The invention relates to a surgical cannula for introducing instruments, scopes or tubing into body cavities or organs. The cannula comprises a conical tubular stem which is formed of thin sheet material, such as beryllium copper, the sheet material being coiled or partially coiled so that if is capable of opening up from a closed condition by reducing the cone angle, thereby increasing the diameter of the stem at the distal end.
In the preferred arrangement, the proximal end of the stem is clamped between two tubular elements fitted one inside the other.
The invention also includes the combination of the expansible cannula and a guide rod adapted to pass through the stem and bored throughout its length to receive a guide wire. The guide rod may have a slightly enlarged distal end and the arrangement be such that passage of the enlarged distal end through the distal end of the stem causes a slight opening out of the distal end to allow passage of the enlargement.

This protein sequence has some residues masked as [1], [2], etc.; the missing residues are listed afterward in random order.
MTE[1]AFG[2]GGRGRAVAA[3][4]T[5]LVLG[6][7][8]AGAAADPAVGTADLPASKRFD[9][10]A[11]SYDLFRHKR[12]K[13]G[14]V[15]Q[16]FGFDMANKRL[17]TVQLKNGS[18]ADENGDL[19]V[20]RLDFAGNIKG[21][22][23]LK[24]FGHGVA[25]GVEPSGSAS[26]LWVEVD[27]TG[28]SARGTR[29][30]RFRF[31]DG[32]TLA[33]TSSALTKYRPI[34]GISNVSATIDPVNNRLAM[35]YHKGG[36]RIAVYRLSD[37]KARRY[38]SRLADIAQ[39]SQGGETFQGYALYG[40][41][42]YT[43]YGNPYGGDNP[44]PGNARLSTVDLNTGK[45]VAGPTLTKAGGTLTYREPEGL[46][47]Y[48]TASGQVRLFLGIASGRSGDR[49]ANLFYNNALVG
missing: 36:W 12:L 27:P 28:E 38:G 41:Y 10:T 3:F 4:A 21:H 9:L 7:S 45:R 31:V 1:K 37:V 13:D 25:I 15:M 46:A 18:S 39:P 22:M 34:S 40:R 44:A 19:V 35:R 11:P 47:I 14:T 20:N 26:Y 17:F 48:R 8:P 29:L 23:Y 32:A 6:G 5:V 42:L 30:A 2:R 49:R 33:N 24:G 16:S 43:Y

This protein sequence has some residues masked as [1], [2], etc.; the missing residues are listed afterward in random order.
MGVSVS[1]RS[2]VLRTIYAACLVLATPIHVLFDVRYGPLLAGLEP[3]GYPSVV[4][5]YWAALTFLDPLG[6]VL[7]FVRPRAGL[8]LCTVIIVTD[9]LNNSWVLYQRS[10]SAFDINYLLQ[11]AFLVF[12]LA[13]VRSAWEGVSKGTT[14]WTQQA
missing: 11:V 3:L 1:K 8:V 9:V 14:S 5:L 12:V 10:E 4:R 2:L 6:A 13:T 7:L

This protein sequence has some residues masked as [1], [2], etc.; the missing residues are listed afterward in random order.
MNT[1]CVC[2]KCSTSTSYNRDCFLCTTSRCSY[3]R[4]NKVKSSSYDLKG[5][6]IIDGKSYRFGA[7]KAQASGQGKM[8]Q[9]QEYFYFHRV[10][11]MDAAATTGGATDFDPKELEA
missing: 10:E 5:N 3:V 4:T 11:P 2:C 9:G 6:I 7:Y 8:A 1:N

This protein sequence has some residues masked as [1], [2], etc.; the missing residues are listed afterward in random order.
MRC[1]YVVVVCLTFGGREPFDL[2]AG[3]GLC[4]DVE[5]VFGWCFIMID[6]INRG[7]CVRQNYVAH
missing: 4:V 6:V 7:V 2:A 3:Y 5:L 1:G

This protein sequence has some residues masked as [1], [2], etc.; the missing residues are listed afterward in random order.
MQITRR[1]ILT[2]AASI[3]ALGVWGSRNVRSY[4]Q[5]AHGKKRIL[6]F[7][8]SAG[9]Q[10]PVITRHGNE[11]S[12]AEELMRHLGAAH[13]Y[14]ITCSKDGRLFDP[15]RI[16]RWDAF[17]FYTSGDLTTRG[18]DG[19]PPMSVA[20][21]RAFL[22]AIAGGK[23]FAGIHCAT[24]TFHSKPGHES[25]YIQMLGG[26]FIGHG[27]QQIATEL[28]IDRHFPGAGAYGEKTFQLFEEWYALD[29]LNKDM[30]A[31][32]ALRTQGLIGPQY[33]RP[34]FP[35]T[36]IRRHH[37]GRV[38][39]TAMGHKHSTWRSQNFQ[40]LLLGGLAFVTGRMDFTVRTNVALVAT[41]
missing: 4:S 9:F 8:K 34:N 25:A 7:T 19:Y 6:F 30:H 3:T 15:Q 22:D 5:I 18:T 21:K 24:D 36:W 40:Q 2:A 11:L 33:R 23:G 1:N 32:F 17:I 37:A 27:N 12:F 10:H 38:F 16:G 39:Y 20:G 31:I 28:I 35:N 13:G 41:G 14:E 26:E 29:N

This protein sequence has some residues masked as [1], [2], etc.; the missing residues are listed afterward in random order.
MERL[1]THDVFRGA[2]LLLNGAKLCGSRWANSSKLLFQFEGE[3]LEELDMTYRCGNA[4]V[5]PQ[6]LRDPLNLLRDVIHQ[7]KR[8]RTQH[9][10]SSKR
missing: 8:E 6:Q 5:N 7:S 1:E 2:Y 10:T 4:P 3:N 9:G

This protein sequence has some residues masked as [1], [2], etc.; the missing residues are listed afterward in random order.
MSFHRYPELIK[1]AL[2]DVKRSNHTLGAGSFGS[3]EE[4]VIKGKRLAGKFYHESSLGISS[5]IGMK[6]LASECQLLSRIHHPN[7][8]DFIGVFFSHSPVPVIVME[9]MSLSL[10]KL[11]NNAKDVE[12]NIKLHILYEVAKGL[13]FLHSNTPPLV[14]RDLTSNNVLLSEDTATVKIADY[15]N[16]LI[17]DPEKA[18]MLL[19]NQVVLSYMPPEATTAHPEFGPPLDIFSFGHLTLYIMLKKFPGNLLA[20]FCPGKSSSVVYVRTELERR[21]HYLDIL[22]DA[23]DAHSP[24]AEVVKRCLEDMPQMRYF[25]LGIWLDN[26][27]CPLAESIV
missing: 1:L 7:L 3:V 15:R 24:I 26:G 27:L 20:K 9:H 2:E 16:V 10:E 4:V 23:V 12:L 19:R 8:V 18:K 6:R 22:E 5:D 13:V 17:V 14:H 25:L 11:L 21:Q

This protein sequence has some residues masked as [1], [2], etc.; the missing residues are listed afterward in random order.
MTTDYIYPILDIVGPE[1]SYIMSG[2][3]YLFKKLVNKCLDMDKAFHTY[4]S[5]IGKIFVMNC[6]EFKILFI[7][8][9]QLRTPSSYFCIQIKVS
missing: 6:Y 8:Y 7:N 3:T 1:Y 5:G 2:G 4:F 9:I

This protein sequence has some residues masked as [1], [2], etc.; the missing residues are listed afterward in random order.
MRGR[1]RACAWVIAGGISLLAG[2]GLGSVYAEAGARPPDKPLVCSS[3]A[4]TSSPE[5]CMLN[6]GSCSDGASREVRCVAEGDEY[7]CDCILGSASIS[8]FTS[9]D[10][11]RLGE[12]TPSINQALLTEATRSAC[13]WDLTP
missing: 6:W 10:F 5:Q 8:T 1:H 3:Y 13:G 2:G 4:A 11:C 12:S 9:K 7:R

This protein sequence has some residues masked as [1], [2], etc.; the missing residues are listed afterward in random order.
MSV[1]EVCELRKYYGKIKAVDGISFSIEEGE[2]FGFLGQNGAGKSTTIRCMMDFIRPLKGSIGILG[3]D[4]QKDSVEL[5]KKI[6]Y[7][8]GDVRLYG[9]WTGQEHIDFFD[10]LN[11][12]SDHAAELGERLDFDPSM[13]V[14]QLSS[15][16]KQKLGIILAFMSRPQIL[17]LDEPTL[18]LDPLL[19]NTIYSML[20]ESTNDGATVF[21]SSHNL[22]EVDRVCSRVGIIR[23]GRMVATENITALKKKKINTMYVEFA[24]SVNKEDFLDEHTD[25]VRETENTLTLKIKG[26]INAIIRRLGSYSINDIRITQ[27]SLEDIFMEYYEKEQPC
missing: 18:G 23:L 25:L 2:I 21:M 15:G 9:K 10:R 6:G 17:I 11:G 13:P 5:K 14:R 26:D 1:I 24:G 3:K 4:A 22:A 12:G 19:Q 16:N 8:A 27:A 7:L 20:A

When a blunt instrument such as a nephroscope is forced through the bore of the stem from the relatively large proximal end, the stem will expand by uncoiling until the stem provides a substantially parallel-sided bore through which the blunt instrument can pass.
According to a second aspect of the invention an expansible cannular has a stem formed by a plurality of thin sheet material leaves each of arcuate cross-section and overlapped so that together they form a tube which can be increased in diameter by reducing the overlap between the leaves.